8)  The omen does not, unlike the miracle, defeat or transcend these known laws of nature, since in its usual form the omen is an event that may equally be interpreted as a product of nature or contingency. The logical connection with the miracle resides in its being taken-up, that is in meaning and intention being inferred into it; because by that very taking-up, an idea (a formal cause) and possibly a final goal (a final cause) are read into the material event in a way that cannot be justified by any conceivable interpretation of the means-by-which the event has arisen (the efficient cause). Thunder is a natural event for which a chain of physical causation may be established or inferred; interpreting the thunder as a message, to us, to me, from Zeus requires not only a super-physical agent (the god himself), but also a means of effecting his intention through physical means that is unimaginable except as a metaphoric and non-literal construction. We return therefore to the impossibility of containing a meaningful reading of an omen from thunder within a logical framework that demands an efficient cause expressed as physical movement, force, or energy. In the case of Zeus, we seem impelled to revert to a magical or spiritual causality, namely that what is in the mind of a god is directly and without mediation shown or effected in matter.

9)  To reiterate, what is suggested here is that, viewed within the framework of the Aristotelian four causes, the understanding of miracles, signs and omens qua miracles, signs and omens is commonly taken to show either an absence of the efficient cause, or a reading of the efficient cause as magical or supernatural action.

10) There is, however, reason to suppose that this common approach loses sight of something essential in the nature of all of these manifestations of the divine. We seize upon the fantastical element of the phenomenon, its unusualness, its apparent un-naturalness, at the expense of not enquiring more closely about the missing term, the region of the efficient cause, which is rendered obtuse when we fall back on explanations couched in terms of magical or spiritual causality. A caution here also arises from the likelihood that Aristotle’s analysis has been obscured by the metaphysical constructions of later philosophy, especially with regard to the efficient cause. There is nothing in ancient Greek thought that matches our modern notion of causality. This ubiquitous and primordial concept has come to be equated with just one of the four terms, the efficient cause, and Aristotle’s own usage has been narrowed and twisted away from its original meaning.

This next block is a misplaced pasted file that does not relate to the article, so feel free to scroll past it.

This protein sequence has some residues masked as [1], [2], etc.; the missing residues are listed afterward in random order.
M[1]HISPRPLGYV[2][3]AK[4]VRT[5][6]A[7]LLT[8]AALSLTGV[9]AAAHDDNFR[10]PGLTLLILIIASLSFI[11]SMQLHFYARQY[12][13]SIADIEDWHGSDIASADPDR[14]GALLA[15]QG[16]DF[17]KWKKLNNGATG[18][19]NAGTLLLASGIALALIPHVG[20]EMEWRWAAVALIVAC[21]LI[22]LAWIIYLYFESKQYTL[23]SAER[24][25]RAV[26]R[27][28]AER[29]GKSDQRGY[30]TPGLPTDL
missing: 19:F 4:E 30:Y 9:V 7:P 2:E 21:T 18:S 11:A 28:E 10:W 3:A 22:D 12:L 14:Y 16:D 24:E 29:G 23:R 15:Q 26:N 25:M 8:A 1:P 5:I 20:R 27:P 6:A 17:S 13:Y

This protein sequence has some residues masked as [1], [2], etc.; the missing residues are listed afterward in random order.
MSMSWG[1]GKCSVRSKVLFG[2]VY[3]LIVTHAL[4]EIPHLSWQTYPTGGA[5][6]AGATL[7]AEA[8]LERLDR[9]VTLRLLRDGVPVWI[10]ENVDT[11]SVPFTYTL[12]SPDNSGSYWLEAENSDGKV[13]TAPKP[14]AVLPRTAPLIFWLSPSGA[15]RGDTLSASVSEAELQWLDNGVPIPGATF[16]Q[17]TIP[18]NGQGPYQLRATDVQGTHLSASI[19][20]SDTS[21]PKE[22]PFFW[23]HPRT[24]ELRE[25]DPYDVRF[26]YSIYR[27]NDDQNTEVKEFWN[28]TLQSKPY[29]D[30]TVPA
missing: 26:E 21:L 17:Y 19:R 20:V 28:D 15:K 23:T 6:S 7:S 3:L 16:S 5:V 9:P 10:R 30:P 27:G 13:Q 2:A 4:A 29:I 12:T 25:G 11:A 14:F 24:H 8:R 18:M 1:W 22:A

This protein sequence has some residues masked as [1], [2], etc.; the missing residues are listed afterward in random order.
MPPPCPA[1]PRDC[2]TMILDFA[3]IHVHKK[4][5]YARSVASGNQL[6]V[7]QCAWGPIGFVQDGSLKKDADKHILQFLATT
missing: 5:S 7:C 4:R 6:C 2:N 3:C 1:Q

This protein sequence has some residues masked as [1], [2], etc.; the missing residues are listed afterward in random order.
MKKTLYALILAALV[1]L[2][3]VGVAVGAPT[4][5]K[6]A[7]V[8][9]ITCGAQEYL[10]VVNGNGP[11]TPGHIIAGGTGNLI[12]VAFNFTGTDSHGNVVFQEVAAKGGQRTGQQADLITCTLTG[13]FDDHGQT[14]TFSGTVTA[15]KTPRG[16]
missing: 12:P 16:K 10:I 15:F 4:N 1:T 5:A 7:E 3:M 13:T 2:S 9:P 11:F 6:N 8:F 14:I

11)    Disturbed by the seeming absence of an essential logical category of causation, our usual way of thinking about omens, even – or perhaps, especially – amongst those who lay claim to them, covers over their nature. We think of the problem of the omen as to ‘how’ it can come to pass and so stand before us, as if we are passive spectators to a show presented to us. We ask, who has shown this, and to what purpose, and by what means has some intelligence or entity brought this phenomenon about? We struggle for the efficient cause and find it to belong to magical causality, to be a little miracle.

12)   But in seeking this way, we lose sight of an essential character of the sign and omen, which is that the omen is such only by virtue of being taken-up as such. The omen is an interpretation, it is not a fact granted by the senses. Since the omen has no literal basis other than its status in thinking-by-analogy, and in metaphor, by substitution or simile, then it cannot be an omen for one who simply does not see it as such, however hard we – and they – may try. Unlike the literal reality given to our senses, more or less open to all who have eyes to see and ears to hear, the omen will typically require a contextual field of shared cultural values, sometimes of considerable sophistication, before it makes some sense. Above all it requires the basic cultural supposition that there are such things as omens, a condition widely granted in all times and societies other than our own.

13)  It is not even a question of our enquiring minds meeting the omen half-way, as if there is something materially there that we still have to correctly interpret – the existence of the omen is wholly in the act of its interpretation as omen. In terms of the four-causes analysis, the omen has its existence as form, conceived in mind or in the soul, shaping its comprehension – the matter of its manifestation – to its own purpose.

14)  Once we have established the primacy of interpretation, then the logic of the efficient cause undergoes a hermeneutic turn. The one seeing the omen in the truest sense becomes responsible for the omen, for it is this one who in being addressed has been ‘called’ to see it, and being called, declares the omen and grants it reality. The granting is a making, and the making fulfils what is seen by bringing its truth into being.

15)  The nature of this reversal of our usual thinking becomes most evident when we look back to the pattern of ancient augury and oracles. The seeking of the oracle at Delphi is something more than a super-normal attempt to gain information about existing or future conditions, upon which a rational decision may then be made. Rather, the appeal seeks divine authorisation of conduct towards a goal witnessed and augmented by the god. The first view of asking the oracle is essentially passive, characteristic of our modern view of such practices; the second interpretation, more consistent with an archaic attitude, is active. It is in dialogue with the divine.

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Geoffrey Cornelius     Symbol & Sacred 2019
* A version of this text was discussed in the seminars of December 2018 and January 2019. The text above has some minor changes, for clarification.